Water quality in the Waipa River is much better than it was in the 1950s. Urban and industrial wastewater treatment has improved considerably. Over the past 20 years or more, however, levels of nitrogen in the river have risen, probably as a result of intensification in land use over recent decades.
The 1950s impacts of discharges of sewage and industrial wastewater to the river have been addressed. Better treatment technologies led to improvements in water quality.
However, agriculture has continued to intensify in the catchment. The soft mudstone geology of the upper Waipa, prone to landslides and erosion without its forest cover, added large amounts of sediment to the river. The Waipa is the largest tributary to the Waikato River. Its sediment load makes its way into the lower Waikato where the rivers meet at Ngaruwahia.
Improvements to wastewater treatment from the 1950s on meant that by the 1990s, contaminant levels of E.coli were 100 times lower.
Monthly monitoring of water quality in the Waipa River began in 1989. Sampling is now undertaken at five sites along its length (view a map of monitoring sites). Analysis of this record indicates how water quality has changed (Table 1).
Table 1 shows the changes in several water quality measures between 1993 and 2012. An important trend to note is the increase in total nitrogen over the last 20 years. As with the Waikato River, land use has intensified and today is the main source of nitrogen to the river.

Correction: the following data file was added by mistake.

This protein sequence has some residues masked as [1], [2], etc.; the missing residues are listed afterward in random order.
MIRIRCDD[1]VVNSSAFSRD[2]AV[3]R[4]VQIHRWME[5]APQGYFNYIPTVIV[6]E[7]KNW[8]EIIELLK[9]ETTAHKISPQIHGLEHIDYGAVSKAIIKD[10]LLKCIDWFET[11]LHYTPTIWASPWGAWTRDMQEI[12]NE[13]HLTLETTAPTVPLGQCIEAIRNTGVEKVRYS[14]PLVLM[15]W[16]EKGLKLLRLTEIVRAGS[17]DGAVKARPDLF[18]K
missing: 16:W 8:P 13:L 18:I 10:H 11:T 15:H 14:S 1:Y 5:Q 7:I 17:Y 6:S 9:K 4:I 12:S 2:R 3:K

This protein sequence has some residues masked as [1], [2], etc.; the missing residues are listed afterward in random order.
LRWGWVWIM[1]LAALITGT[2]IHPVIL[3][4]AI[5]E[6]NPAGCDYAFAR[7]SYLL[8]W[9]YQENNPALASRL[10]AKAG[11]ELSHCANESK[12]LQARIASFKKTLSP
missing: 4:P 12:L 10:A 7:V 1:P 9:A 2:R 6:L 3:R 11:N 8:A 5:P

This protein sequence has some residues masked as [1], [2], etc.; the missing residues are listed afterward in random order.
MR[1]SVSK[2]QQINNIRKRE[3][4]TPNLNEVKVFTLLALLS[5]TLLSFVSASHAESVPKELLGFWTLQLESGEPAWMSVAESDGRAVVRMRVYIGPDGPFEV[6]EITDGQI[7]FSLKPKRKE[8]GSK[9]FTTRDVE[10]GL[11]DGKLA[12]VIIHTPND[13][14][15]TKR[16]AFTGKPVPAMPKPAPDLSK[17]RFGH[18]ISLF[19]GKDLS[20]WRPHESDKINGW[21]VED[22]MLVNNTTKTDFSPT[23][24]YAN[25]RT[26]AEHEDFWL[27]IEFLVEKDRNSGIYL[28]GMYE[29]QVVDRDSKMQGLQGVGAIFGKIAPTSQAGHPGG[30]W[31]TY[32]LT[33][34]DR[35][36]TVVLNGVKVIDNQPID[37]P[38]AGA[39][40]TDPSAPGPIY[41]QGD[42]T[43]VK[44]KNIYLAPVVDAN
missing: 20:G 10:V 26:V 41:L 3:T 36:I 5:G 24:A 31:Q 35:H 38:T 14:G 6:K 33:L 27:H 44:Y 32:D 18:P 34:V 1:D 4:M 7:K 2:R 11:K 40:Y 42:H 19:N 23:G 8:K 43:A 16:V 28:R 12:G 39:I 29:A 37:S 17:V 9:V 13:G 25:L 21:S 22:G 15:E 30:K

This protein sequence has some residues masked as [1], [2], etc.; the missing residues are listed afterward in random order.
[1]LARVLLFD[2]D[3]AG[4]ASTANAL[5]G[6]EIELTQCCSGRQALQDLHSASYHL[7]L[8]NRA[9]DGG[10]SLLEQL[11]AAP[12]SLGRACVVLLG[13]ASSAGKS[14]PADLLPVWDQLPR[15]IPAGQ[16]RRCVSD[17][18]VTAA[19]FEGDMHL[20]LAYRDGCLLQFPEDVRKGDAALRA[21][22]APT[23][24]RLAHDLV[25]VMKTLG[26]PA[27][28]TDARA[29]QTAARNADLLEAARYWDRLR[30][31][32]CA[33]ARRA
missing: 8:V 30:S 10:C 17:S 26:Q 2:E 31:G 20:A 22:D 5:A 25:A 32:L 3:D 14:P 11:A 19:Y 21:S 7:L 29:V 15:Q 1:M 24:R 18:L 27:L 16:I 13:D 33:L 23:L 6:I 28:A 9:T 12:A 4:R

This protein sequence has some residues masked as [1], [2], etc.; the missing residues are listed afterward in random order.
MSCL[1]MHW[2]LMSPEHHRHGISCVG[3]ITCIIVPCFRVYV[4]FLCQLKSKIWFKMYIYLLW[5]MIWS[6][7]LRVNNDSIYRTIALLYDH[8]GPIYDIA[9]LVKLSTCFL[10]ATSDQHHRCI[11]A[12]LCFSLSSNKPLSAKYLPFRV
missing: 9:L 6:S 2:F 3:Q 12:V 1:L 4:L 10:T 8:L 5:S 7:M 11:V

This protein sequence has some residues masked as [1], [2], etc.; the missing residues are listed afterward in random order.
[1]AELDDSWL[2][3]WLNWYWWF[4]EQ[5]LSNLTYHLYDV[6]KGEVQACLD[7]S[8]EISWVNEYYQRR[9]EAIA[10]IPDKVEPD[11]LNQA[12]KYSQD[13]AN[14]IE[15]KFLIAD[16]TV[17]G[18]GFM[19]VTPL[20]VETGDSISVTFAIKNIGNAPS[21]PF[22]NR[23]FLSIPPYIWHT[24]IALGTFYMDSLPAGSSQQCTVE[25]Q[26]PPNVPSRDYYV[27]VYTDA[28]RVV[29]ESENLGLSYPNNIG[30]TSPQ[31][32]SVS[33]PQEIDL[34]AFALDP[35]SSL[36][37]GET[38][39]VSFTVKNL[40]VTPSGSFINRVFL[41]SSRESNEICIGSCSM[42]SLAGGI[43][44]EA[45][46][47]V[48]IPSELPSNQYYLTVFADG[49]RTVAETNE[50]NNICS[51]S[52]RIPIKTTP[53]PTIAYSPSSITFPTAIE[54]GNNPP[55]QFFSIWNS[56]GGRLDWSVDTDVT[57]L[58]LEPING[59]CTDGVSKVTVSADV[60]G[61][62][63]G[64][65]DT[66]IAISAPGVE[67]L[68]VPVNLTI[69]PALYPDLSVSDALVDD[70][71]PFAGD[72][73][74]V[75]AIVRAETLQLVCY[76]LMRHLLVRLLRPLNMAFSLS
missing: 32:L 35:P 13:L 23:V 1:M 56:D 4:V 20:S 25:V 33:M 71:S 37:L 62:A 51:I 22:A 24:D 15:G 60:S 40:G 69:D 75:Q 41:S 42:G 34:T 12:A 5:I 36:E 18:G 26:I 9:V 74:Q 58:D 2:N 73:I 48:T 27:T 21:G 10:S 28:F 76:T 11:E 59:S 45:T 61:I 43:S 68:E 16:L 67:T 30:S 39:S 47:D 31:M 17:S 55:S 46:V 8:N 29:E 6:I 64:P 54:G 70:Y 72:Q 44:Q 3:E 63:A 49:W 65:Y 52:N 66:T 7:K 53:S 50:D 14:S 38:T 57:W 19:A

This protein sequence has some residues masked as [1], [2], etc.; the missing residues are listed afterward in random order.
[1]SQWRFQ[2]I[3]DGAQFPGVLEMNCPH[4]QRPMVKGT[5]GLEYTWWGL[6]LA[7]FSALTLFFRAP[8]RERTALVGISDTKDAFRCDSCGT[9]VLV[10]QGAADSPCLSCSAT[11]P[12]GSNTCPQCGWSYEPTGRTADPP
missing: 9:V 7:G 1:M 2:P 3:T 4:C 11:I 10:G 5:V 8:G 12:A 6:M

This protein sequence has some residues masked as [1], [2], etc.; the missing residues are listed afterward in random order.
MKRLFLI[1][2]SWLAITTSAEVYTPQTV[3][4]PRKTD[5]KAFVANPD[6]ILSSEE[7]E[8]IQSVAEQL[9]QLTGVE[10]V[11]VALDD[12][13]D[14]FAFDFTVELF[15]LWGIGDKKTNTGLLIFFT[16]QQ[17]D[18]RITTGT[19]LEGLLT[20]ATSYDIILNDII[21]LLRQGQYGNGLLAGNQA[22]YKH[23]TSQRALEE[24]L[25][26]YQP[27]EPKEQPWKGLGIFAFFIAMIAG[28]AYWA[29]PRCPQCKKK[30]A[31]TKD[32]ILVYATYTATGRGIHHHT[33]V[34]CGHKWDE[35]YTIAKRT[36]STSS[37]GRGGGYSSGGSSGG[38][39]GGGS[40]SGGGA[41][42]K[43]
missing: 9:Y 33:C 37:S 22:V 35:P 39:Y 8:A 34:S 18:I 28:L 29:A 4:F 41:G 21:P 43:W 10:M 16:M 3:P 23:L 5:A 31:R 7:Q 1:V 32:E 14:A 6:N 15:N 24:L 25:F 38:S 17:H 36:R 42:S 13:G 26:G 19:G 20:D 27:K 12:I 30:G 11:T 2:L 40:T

The records of clarity, E.coli and phosphorus are generally stable – though clarity is poor and levels of E.coli and phosphorus are high. Note, however, that monitoring records start after much of the land in the catchment was developed. Find out more about water quality for swimming in the Waipa River.
The recent increases in levels of nitrogen are of concern. As the region continues to grow and develop, putting pressure on the river's catchment, careful management is needed to maintain and improve the Waipa’s quality.
Table 1: Water quality trends in the Waipa River between 1993 and 2012 (based on methods in Waikato Regional Council technical report 2013/20)
‘No change’ means that overall change in average values is likely just to be due to chance (at the 5% level).
Where a trend is identified, any overall change is unlikely to be due to chance (at the 5% level).
A slight trend has a rate of change which is less than 1% of the median value per year.
An important trend has a rate of change which is more than 1% of the median value per year.